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Allelica's Health Economics Study Demonstrates Cost Savings of Polygenic Risk Score in Heart Attack Prevention


New health economics research on polygenic risk score (PRS) for cardiovascular disease published in the Journal of the American Heart Association highlights the cost savings of PRS testing for US healthcare systems

NEW YORK, July 7, 2022 /PRNewswire/ -- Allelica, a leading genomic software company specializing in secure and scalable solutions to implement clinical-grade PRS, has published a health economics study in the Journal of the American Heart Association. The study's authors concluded that integrating PRS as an additional risk-enhancing factor in the Pooled Cohort Equation (PCE) risk assessment (the standard of care for determining the risk of atherosclerotic cardiovascular disease) is cost-saving for US healthcare systems.

The study, 'Integrating a Polygenic Risk Score for Coronary Artery Disease as a Risk?Enhancing Factor in the Pooled Cohort Equation: A Cost?Effectiveness Analysis Study,' also showed that PRS was cost-saving across all age groups, with more health and economic benefits realized in younger populations when followed over a lifetime. This result indicates that genetic testing is highly beneficial when implemented early in the preventive-care pathway.

"We know that PRS can identify high-risk individuals who are invisible to traditional risk assessments for cardiovascular disease, so the question became: is it sustainable from an implementation perspective?" said Giordano Bottà, CEO and co-founder of Allelica. "The results of this study showed us that adding PRS to the standard of care not only improves individual health outcomes; it saves money. These results demonstrate that using the genetic risk factor in preventive care has a tremendous impact in reducing healthcare costs, allowing for better allocation of resources to lessen the burden of cardiovascular diseases on our society."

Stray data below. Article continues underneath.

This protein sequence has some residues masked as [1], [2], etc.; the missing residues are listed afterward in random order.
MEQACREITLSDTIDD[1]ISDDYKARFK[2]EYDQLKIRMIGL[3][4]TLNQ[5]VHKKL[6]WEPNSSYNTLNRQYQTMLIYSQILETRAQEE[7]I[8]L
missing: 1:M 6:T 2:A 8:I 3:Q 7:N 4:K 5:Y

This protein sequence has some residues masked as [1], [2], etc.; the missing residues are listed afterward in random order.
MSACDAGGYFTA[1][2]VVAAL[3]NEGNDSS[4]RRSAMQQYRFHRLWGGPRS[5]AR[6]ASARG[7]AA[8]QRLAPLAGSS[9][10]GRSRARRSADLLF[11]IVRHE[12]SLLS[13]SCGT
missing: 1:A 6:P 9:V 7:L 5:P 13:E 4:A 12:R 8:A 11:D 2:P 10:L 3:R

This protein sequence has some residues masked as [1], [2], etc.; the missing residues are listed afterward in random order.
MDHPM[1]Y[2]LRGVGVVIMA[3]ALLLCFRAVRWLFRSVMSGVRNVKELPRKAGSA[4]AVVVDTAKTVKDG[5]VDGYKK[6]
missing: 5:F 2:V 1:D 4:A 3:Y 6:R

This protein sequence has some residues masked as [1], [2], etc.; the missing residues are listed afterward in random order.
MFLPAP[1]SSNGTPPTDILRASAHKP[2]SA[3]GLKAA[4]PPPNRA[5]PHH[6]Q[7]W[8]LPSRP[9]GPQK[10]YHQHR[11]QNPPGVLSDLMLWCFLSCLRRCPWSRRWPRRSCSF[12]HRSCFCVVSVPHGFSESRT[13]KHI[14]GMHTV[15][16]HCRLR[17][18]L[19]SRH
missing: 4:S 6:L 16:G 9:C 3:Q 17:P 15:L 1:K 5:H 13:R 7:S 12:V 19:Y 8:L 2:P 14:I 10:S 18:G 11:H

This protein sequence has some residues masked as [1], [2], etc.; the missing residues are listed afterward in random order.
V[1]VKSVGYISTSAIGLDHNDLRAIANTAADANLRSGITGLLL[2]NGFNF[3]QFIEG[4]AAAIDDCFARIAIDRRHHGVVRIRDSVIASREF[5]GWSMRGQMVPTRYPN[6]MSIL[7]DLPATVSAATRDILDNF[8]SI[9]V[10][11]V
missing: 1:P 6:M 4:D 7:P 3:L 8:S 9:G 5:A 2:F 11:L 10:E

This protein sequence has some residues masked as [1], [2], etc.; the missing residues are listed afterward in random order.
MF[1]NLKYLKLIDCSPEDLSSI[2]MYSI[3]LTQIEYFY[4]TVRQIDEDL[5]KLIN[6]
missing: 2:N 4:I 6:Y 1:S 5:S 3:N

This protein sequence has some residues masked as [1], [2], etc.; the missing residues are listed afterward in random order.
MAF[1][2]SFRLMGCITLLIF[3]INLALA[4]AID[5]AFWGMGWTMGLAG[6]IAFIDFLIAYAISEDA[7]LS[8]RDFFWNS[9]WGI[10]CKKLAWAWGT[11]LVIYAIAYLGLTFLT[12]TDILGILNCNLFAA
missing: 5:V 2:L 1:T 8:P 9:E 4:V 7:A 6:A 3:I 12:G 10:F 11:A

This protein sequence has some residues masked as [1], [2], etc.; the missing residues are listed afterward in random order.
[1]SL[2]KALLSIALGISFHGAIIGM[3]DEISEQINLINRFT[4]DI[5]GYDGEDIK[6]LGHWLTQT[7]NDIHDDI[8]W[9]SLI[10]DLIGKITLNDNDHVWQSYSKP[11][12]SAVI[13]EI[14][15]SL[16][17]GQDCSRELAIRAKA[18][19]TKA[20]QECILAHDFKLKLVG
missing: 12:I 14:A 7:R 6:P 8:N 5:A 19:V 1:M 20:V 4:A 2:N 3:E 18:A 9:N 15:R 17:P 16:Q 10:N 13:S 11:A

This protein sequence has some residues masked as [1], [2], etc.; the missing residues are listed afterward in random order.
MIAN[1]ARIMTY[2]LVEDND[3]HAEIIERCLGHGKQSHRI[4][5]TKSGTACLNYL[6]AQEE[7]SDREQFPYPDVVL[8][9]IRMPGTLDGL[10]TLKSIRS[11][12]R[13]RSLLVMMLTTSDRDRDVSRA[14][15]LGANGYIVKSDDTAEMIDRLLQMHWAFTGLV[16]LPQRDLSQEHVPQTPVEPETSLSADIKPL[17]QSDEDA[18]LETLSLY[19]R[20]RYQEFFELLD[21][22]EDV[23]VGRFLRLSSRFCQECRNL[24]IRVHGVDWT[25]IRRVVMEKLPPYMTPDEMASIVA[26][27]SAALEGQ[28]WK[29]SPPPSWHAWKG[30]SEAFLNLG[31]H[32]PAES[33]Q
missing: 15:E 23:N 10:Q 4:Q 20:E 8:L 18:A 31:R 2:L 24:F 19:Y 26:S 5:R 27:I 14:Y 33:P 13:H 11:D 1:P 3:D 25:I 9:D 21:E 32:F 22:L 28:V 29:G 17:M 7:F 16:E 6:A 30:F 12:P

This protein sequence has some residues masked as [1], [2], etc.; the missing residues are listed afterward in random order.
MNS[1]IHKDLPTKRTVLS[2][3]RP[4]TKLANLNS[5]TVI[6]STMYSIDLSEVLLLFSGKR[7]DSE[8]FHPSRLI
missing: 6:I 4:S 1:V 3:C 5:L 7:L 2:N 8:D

The results also showed that in a cohort of 10,000 individuals with borderline risk of cardiovascular disease and not taking statin therapy, the integration of PRS in the PCE would prevent 29 additional events of CAD and ischemic stroke, with an average cost savings of $40 per person screened over a five?year time horizon ? equivalent to a healthcare cost savings of $1.6 billion.

Allelica health economist Dr. Deo Mujwara led the study, in collaboration with experts from both industry and academia at Illumina Inc. and the University of Sydney. Dr. Mujwara commented: "This analysis provides the needed evidence for payers and policy makers to consider integrating PRS in the standard of care as an additional tool in cardiovascular disease prevention."

The authors applied a Markov model on a cohort of 40?year?old individuals with borderline or intermediate 10?year risk (5% to <20%) for atherosclerotic cardiovascular disease to identify those in the top quintile of the CAD?PRS distribution who are at high risk and eligible for statin prevention therapy. The model projected medical costs (2019 $US) of screening for CAD, statin prevention therapy, treatment, and monitoring patients living with CAD or ischemic stroke and quality?adjusted life?years for PCE+CAD?PRS versus PCE alone. The risk of developing CAD, the effectiveness of statin prevention therapy, and the cost of treating CAD had the largest impact on the cost per quality?adjusted life?year gained.